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Theodore Willis v. R. Grounds

August 31, 2011



Petitioner is a state prisoner proceeding without counsel on a petition for a writ of habeas corpus. See 28 U.S.C. § 2254. Respondent moves to dismiss the petition on the grounds that it fails to state a cognizable claim. For the reasons that follow, the motion to dismiss should be denied.

I. Background

Petitioner is serving an indeterminate life term. Pet. at 2, 8.*fn1 He challenges a 2008 disciplinary action taken against him for allegedly having contraband (weapons and a cell phone) in his cell. Id. at 8. Petitioner was found guilty of possession of a deadly weapon, was assessed a SHU term, lost 360 days of good time credits, lost his privilege group status and was placed in a different level of custody. Id. at 15, 16. Petitioner alleges that the contraband belonged to his cellmate and he had no knowledge of it, that he was deprived of due process at the disciplinary hearing when he was not allowed to call witnesses, that staff falsified evidence against him, and that the evidence against him "is so slim as to be nonexistent." Id. at 9, 18, 21.

Petitioner alleges that because he has been found guilty of possessing a weapon and a cell phone, there is a "very strong likelihood" that he will be denied parole at his next hearing, whereas "absent the guilty finding, petitioner stood an excellent chance of receiving a parole date, after 30 years of incarceration." Id. at 16. He states that his chance to parole depends heavily on his conduct, and that he "had maintained an exemplary record of conduct and reform since receiving his last disciplinary violation . . . more than 18 years" ago. Id. at 14.

He further alleges that his loss of night yard, weekend and holiday yard, and night dayroom, and his loss of the right to pursue his vocation (which is needed in order to be found suitable for parole), show that he has been denied a liberty interest. Id. at 17.

II. Respondent's Motion to Dismiss

Respondent moves to dismiss the petition pursuant to Rule 4 of the Rules Governing § 2254 Cases in the U.S. District Courts for failure to state a cognizable claim. This court has authority under Rule 4 to dismiss a petition if it "plainly appears from the face of the petition and any attached exhibits that the petitioner is not entitled to relief in the district court . . . ." As a corollary to that rule, the court may also consider a respondent's motion to dismiss, filed in lieu of an answer, on the same grounds. See, e.g., O'Bremski v. Maass, 915 F.2d 418, 420 (9th Cir. 1990) (using Rule 4 to evaluate a motion to dismiss for failure to exhaust state remedies); White v. Lewis, 874 F.2d 599, 602-03 (9th Cir. 1989) (using Rule 4 as the procedural vehicle to review a motion to dismiss for state procedural default). Respondent argues that petitioner's claim is not cognizable in a habeas petition because petitioner has not established that issuance of the writ (i.e. ordering that the disciplinary conviction be expunged) would necessarily shorten the duration of his confinement.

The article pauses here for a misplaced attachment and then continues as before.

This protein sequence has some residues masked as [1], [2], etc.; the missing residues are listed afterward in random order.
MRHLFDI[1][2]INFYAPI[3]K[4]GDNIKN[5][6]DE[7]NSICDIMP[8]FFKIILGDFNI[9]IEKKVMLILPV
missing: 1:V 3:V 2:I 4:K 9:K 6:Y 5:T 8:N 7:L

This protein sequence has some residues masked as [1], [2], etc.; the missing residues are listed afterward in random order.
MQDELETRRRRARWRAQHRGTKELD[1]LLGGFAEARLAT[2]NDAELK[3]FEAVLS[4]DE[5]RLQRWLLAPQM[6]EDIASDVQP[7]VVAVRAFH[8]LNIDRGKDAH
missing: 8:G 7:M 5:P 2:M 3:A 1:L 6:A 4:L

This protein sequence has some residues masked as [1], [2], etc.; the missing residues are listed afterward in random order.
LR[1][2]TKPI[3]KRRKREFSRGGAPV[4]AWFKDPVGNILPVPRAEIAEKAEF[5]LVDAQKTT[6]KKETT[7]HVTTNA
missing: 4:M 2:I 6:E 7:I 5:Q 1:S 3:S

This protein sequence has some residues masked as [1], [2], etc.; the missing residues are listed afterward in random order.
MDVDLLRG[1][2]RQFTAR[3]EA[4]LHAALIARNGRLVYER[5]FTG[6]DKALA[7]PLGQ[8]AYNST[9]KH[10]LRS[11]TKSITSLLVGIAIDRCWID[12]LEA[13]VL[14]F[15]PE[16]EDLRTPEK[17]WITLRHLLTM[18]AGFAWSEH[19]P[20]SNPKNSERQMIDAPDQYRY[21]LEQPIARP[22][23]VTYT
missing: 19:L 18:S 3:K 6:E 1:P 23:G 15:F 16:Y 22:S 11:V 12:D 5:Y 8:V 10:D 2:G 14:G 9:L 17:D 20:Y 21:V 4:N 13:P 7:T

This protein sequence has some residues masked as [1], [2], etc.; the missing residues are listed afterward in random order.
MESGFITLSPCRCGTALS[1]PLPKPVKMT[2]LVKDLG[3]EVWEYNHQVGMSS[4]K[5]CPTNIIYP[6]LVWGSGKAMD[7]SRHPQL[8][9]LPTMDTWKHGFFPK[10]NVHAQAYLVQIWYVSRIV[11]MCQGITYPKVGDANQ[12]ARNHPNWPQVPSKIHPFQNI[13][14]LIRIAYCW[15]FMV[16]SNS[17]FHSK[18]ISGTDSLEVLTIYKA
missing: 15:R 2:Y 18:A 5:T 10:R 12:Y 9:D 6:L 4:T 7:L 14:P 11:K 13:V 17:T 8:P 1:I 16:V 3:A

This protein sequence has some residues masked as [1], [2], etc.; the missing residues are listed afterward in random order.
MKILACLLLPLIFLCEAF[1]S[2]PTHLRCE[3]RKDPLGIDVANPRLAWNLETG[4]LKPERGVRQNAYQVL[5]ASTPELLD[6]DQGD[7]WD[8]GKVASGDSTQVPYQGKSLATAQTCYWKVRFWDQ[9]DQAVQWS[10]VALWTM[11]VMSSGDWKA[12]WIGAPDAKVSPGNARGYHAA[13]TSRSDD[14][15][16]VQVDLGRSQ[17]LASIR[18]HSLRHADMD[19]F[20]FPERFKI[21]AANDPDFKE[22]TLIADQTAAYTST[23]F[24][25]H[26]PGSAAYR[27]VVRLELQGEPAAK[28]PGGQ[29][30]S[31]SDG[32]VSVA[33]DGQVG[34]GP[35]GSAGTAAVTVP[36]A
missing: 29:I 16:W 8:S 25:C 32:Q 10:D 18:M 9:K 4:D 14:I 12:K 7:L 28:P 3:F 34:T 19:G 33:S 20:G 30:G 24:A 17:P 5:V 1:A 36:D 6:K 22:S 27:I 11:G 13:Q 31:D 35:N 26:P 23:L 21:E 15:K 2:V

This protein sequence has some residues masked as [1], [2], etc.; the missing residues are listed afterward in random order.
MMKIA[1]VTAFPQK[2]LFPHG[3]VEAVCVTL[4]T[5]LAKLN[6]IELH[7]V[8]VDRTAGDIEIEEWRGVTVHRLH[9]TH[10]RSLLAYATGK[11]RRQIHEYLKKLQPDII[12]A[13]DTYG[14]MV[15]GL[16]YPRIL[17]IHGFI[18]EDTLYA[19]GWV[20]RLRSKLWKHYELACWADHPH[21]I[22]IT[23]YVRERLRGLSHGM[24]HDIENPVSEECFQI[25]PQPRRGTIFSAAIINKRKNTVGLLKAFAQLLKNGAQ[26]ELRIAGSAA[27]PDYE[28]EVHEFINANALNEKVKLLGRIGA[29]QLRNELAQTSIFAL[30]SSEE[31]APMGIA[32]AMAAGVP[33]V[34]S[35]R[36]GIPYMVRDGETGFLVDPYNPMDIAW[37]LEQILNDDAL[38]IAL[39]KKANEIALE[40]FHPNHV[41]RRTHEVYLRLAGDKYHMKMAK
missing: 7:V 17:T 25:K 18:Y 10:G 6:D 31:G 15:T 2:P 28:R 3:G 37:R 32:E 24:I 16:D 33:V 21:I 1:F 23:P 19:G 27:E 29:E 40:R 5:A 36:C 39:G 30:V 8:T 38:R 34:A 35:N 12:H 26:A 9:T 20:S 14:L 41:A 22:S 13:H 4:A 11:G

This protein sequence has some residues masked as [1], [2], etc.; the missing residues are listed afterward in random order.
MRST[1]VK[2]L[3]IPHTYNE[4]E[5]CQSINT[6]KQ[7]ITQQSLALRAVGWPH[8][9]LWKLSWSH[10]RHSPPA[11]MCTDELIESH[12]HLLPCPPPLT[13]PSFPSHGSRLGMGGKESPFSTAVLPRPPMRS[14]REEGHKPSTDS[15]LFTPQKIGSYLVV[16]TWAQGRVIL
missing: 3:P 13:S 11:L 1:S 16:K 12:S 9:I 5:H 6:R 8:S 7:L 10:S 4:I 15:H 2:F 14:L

"Federal law opens two main avenues to relief on complaints related to imprisonment: a petition for habeas corpus, 28 U.S.C. § 2254, and a complaint under the Civil Rights Act of 1871, Rev Stat § 1979, as amended, 42 U.S.C. § 1983. Challenges to the validity of any confinement or to particulars affecting its duration are the province of habeas corpus . . .; requests for relief turning on circumstances of confinement may be presented in a § 1983 action." Muhammad v. Close, 540 U.S. 749, 750 (2004) (citing Preiser v. Rodriguez, 411 U.S. 475, 500 (1973)).While not expressly framed as such, respondent's argument is a jurisdictional one -- respondent claims that success on the petition will not impact petitioner's custody and thus the court is without power to hear the case under the habeas statute. See Docken v. Chase, 393 F.3d 1024, 1028-29 (9th Cir. 2004) (treating the issues of whether a claim that could potentially impact the duration of custody was cognizable or was within the court's federal habeas jurisdiction as interchangeable). Because the question presented on the motion necessarily calls into question the court's subject matter jurisdiction, analysis of the motion must begin with the fundamental threshold question of whether there is jurisdiction to hear petitioner's claim.